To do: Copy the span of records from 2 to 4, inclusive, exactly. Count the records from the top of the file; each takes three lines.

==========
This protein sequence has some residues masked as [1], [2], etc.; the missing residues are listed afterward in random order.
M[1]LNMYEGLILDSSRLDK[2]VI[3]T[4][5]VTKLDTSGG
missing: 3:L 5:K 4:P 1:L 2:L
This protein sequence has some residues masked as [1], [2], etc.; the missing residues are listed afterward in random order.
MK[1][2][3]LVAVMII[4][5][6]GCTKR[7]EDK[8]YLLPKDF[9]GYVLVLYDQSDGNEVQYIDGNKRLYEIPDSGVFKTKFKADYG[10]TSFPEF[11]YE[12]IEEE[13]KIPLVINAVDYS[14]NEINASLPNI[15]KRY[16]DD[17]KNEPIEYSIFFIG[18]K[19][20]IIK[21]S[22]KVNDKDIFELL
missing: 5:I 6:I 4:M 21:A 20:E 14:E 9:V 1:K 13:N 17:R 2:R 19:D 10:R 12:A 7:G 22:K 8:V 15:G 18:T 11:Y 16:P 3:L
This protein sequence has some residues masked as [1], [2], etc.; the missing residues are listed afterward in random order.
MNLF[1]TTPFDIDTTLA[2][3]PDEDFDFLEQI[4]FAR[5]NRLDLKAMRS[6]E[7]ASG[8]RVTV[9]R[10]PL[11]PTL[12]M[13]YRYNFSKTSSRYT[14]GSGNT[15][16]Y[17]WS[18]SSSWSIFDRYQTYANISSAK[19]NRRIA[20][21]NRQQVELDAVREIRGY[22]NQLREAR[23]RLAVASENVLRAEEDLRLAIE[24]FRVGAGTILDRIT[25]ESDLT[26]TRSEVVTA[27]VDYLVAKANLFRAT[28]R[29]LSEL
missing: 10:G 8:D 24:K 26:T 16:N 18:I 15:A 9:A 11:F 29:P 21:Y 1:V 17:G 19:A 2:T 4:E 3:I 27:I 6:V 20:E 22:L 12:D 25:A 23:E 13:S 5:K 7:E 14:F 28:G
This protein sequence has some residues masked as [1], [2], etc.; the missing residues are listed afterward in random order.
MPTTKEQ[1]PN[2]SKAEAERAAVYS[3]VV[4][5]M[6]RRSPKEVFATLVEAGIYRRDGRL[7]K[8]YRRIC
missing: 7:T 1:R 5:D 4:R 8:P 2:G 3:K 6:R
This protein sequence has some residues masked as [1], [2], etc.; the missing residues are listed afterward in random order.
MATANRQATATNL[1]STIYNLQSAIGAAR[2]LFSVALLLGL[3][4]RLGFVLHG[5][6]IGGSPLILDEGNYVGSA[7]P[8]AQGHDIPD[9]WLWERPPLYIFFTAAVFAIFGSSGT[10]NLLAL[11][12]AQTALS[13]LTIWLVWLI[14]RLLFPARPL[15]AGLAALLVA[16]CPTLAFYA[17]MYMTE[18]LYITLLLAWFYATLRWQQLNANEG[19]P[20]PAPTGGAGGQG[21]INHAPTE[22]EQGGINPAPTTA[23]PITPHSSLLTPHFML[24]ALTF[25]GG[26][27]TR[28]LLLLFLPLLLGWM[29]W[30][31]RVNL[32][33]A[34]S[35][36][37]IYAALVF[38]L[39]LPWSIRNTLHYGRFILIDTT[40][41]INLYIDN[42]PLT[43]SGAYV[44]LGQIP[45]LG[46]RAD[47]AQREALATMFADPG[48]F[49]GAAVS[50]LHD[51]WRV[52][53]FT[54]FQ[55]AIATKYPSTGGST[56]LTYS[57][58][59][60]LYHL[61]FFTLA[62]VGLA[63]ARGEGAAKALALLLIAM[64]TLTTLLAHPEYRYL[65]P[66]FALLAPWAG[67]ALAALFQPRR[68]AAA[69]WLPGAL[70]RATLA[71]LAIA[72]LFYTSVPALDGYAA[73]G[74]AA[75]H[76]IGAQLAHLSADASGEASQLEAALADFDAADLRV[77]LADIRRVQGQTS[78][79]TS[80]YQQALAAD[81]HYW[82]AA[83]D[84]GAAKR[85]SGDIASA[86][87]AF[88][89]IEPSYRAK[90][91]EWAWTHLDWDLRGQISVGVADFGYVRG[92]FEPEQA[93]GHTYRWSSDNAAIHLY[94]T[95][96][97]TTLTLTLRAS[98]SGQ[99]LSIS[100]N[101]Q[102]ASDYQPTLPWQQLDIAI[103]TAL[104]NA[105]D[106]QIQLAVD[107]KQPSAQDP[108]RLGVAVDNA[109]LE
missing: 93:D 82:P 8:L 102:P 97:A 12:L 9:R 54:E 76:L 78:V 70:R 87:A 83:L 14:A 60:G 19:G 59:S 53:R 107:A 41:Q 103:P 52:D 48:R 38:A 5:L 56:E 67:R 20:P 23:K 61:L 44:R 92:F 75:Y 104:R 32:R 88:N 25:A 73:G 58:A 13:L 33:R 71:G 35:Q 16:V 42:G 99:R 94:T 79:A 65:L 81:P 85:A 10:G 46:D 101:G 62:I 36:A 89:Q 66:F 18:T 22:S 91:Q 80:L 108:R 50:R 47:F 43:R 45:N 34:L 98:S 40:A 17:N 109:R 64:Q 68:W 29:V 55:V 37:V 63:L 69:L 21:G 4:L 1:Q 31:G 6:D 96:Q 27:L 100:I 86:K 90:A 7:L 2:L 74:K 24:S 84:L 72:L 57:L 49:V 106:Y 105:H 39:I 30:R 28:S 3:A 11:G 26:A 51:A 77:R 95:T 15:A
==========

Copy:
This protein sequence has some residues masked as [1], [2], etc.; the missing residues are listed afterward in random order.
MK[1][2][3]LVAVMII[4][5][6]GCTKR[7]EDK[8]YLLPKDF[9]GYVLVLYDQSDGNEVQYIDGNKRLYEIPDSGVFKTKFKADYG[10]TSFPEF[11]YE[12]IEEE[13]KIPLVINAVDYS[14]NEINASLPNI[15]KRY[16]DD[17]KNEPIEYSIFFIG[18]K[19][20]IIK[21]S[22]KVNDKDIFELL
missing: 5:I 6:I 4:M 21:A 20:E 14:E 9:V 1:K 13:N 17:R 2:R 19:D 10:R 12:A 7:G 22:K 8:V 15:G 18:T 11:Y 16:P 3:L
This protein sequence has some residues masked as [1], [2], etc.; the missing residues are listed afterward in random order.
MNLF[1]TTPFDIDTTLA[2][3]PDEDFDFLEQI[4]FAR[5]NRLDLKAMRS[6]E[7]ASG[8]RVTV[9]R[10]PL[11]PTL[12]M[13]YRYNFSKTSSRYT[14]GSGNT[15][16]Y[17]WS[18]SSSWSIFDRYQTYANISSAK[19]NRRIA[20][21]NRQQVELDAVREIRGY[22]NQLREAR[23]RLAVASENVLRAEEDLRLAIE[24]FRVGAGTILDRIT[25]ESDLT[26]TRSEVVTA[27]VDYLVAKANLFRAT[28]R[29]LSEL
missing: 10:G 8:D 24:K 26:T 16:N 18:I 15:A 9:A 11:F 29:P 21:Y 1:V 17:G 19:A 2:T 4:E 3:I 27:I 6:V 20:E 22:L 12:D 25:A 23:E 13:S 5:K 7:E 14:F 28:G
This protein sequence has some residues masked as [1], [2], etc.; the missing residues are listed afterward in random order.
MPTTKEQ[1]PN[2]SKAEAERAAVYS[3]VV[4][5]M[6]RRSPKEVFATLVEAGIYRRDGRL[7]K[8]YRRIC
missing: 7:T 1:R 5:D 4:R 8:P 2:G 3:K 6:R